Who Should Get Promoted?

Due to the recession, employee promotions have been few and far between for most organizations. But as things begin to turn, promotions will likely start making a comeback. And now is the time to be thinking about your company/division/department promotion strategy.

Nothing communicates more quickly what an organization truly values than the decision on who gets promoted.

While all promotion decisions are important, the first promotion to a position of leadership is arguably the most important. The frontline supervisor has more power regarding the day-to-day customer experience than most executives do. And, as Gallup research clearly shows, an employee’s immediate supervisor plays a vital role in the level of that employee’s engagement on the job – “The talented employee may join a company because of its charismatic leaders, its generous benefits, and its world-class training programs, but how long that employee stays and how productive he is while he is there is determined by his relationship with his immediate supervisor.” (First, Break All the Rules, by Marcus Buckingham).

As you look at individuals for possible promotions, what criteria are you looking for? We know that just because someone is an excellent salesperson or technician, for example, doesn’t mean that he or she will make an effective leader. I do, however, believe that excellence in an employee’s current position is at least an indicator of potential excellence as a leader. But it’s only one indicator, and unfortunately is often the only indicator considered.

Here is a list of ten questions to keep in mind as you consider various employees for promotion. I’m sure you can come up with others, but these questions should be part of the mix. As you think about individual employees you’re considering for a leadership position, first give your gut yes or no response to the question. Then consider your answer further and provide a rating of 1-5; 1 being along the lines of disagree, never, etc; and 5 being completely agree, always, etc.

1. Is the person a problem solver rather than a problem dumper?

While pointing out problems or issues is okay, most companies need leaders who are prepared to solve those problems, not just whine about them.

2. Does the person volunteer for additional responsibility?

Steady performers who do what they’re paid to do and then go home are valued employees. If they’re to be leaders, however, they need to be willing to stretch and do things that might be out of their comfort zones.

3. Is the person passionate about their work?

If this employee becomes a leader, he or she is going to be a key factor in the engagement of direct reports. If the passion isn’t there now, it’s not likely to be there in a leadership position.

4. Is the person focused on continuous learning?

Complacency is a job-killer. Someone taking advantage of educational opportunities within the organization as well as from outside resources indicates a willingness to learn and also demonstrates that they don’t see the time clock as the driver of their career.

5. Does the person forge strong relationships with other departments and entities?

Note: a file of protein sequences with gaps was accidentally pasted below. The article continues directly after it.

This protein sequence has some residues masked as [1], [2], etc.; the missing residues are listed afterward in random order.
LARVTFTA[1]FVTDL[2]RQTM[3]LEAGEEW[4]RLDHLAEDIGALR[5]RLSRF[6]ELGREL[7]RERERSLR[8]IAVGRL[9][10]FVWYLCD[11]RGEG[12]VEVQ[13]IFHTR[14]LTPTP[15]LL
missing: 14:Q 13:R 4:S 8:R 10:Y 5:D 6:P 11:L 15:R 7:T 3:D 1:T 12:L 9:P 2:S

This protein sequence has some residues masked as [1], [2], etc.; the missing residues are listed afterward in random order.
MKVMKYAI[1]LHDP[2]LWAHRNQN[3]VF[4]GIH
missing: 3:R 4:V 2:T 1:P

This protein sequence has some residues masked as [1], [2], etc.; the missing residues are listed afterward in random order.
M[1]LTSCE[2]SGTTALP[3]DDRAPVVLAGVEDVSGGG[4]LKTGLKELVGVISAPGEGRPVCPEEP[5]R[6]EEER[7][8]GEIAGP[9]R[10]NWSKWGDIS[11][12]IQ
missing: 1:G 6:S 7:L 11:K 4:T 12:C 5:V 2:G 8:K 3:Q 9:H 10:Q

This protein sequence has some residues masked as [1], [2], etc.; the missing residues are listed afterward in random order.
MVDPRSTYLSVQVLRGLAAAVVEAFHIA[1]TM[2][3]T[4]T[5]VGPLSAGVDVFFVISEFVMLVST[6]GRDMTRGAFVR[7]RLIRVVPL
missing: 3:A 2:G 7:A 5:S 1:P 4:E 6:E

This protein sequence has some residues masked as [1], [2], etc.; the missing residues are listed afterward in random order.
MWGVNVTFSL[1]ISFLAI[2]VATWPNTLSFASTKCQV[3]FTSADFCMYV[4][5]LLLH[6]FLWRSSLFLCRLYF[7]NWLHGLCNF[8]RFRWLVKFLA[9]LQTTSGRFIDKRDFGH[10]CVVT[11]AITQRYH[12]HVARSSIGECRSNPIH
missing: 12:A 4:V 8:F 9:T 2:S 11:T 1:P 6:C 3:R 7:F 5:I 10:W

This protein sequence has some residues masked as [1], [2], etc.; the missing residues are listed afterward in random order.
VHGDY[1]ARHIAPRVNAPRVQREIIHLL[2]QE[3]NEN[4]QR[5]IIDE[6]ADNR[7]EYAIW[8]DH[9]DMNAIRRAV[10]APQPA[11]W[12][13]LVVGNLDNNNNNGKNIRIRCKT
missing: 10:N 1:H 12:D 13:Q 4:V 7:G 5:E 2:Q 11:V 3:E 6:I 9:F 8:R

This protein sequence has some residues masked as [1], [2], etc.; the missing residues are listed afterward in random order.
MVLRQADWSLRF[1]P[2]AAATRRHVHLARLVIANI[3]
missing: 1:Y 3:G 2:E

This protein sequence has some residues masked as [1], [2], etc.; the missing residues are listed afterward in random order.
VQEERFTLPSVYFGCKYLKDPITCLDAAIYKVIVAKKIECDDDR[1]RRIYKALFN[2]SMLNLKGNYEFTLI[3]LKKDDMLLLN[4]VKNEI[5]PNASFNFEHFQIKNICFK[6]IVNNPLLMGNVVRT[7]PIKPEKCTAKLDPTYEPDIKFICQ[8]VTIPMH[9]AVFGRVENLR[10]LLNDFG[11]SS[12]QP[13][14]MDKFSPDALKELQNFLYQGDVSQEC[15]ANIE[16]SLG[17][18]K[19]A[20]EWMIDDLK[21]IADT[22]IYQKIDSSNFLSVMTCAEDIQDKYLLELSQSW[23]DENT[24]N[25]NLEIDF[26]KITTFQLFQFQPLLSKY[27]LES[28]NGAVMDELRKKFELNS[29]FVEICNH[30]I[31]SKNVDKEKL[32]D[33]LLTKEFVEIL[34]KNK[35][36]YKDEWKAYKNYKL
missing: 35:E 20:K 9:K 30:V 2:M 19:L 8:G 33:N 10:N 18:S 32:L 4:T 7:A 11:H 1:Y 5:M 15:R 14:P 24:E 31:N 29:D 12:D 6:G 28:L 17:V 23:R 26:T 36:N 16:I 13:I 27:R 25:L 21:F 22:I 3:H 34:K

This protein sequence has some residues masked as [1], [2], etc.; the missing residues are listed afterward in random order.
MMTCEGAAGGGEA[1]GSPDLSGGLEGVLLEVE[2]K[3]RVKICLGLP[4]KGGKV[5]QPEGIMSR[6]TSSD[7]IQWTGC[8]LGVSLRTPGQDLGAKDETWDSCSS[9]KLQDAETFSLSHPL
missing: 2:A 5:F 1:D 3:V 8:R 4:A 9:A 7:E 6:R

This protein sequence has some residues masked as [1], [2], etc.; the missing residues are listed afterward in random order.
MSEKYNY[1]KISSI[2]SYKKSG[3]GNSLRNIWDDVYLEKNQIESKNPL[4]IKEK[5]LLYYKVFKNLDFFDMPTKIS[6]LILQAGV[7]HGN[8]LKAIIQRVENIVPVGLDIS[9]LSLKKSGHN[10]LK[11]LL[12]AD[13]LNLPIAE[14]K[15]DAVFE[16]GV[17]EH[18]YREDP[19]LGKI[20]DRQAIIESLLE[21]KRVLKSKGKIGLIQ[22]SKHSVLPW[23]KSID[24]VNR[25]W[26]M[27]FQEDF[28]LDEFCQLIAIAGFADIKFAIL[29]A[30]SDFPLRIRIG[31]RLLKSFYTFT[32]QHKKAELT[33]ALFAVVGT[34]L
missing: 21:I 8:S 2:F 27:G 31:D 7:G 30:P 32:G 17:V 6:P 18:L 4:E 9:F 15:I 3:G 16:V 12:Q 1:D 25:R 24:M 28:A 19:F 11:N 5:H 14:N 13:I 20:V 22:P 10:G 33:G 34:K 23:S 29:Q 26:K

The higher a person moves in the organization, the more their success depends on the cooperation of others. Someone who builds strong relationships with other departments and shows a willingness to set other entities up for success is demonstrating a key leadership attribute.

6. Does the person treat others with dignity and respect?

Most people either treat others with dignity and respect or they don’t, regardless of their position. If the person you’re considering for promotion doesn’t treat others well now, you can be sure that this behavior will be magnified in a leadership position.

7. Does the person perform effectively under stress?

A leader’s employees take their cue from the leader. A leader who is always stressed out creates a team that is always stressed out. Someone who operates effectively even under times of extreme stress is demonstrating an ability to navigate through rough waters.

8. Does the person model the values of the organization?

If someone watched a video of this employee in action, would they see the organization’s values in action?

9. When the person screws up (and everyone does) does he or she accept responsibility?

Finger pointing and playing the blame game are poisonous in organizations. Our culture is more and more becoming one of not accepting responsibility. Those who are willing to accept responsibility for the mistakes they make and do what it takes to make things right, are likely to do the same with their department, division, company.

10. Does the person share the glory when there is glory to be had?

Few things are more demotivating to a group than a leader who claims sole credit for any success. A leader can’t be successful unless his or her team is successful. An employee who demonstrates gratitude early in his career is likely to demonstrate gratitude as a leader.

As I said earlier, I’m sure you can expand this list with your own benchmarks. But I find these items to be highly indicative of future success as a leader. It’s never too early to start looking for promotable employees, and I hope these questions help you in your decision.

Question to consider: Based on the criteria outlined in this article, what individuals on your team would be effective leaders?

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